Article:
This article was originally published on The Nature Conservancy.
“What would the East Coast of the United States be like without any wetlands, marshes, or estuaries? What if the coastline were just open water slapping against concrete seawalls, bulkheads, and rock barriers?
This is exactly the kind of coast that researchers explored in a recently published study of how wetlands help protect coastal communities from flood damage. Using computer models to estimate the property damage that would have occurred during Hurricane Sandy if all wetlands on the East Coast didn’t exist, the study found that wetlands prevented $625 million in damage during the storm.
They found that wetlands resulted in an average of 11 to 30 percent reduction in property damage. And even areas without wetlands benefited from their presence nearby—places such as Hamilton Township, New Jersey, which would have experienced 139 percent more property damage from Hurricane Sandy if not for the wetlands located between the township and the coastline.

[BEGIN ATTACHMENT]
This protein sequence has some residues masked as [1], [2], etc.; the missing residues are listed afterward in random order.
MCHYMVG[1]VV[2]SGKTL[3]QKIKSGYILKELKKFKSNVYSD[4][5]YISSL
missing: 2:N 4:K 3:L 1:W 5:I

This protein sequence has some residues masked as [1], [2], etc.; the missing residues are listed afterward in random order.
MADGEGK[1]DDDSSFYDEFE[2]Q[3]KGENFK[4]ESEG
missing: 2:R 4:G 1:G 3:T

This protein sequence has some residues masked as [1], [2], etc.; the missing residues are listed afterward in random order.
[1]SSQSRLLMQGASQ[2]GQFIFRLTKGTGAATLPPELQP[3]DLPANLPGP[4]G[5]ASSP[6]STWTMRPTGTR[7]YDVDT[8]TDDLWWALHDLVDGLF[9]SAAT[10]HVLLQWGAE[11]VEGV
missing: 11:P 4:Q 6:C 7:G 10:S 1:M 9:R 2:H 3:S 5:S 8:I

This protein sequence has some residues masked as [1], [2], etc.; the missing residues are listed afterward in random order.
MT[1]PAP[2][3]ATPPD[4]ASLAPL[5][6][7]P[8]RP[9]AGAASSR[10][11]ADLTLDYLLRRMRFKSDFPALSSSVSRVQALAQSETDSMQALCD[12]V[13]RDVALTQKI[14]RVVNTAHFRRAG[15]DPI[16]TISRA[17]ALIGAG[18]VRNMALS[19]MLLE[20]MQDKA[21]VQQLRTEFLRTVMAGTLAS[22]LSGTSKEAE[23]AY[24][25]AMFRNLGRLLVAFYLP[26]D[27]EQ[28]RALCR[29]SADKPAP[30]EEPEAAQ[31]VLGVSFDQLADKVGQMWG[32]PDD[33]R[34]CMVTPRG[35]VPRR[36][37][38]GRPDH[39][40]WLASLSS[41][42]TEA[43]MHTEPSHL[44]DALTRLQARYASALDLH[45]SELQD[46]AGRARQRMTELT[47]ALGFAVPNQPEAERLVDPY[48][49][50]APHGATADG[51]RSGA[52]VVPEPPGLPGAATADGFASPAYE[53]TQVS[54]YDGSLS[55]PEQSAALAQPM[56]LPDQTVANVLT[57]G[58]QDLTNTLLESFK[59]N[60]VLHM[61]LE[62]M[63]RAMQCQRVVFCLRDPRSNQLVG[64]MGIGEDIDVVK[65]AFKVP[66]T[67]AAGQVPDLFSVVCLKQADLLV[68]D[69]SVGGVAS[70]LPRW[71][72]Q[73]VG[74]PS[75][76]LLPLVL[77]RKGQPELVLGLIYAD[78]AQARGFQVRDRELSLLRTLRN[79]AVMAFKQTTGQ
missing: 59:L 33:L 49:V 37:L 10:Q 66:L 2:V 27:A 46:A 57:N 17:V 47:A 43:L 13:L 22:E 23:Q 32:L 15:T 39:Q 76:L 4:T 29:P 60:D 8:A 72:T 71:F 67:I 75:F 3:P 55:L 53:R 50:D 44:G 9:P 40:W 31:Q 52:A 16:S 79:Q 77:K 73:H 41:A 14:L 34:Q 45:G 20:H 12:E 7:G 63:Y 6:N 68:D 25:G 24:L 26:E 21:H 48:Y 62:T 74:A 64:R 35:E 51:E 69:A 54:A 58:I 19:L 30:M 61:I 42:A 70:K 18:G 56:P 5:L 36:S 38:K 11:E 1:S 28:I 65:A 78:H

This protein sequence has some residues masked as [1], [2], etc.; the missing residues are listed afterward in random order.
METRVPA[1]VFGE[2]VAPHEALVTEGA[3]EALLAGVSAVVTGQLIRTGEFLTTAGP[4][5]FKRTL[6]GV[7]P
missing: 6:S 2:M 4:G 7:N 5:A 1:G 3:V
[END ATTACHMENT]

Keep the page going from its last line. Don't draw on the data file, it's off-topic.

The study is notable because it is one of the first to link the direct property damage costs of a hurricane to the presence of natural infrastructure. But it’s also notable for what the authors couldn’t reasonably include in this study—the economic value of ALL the benefits that wetlands provide, year after year and storm after storm…”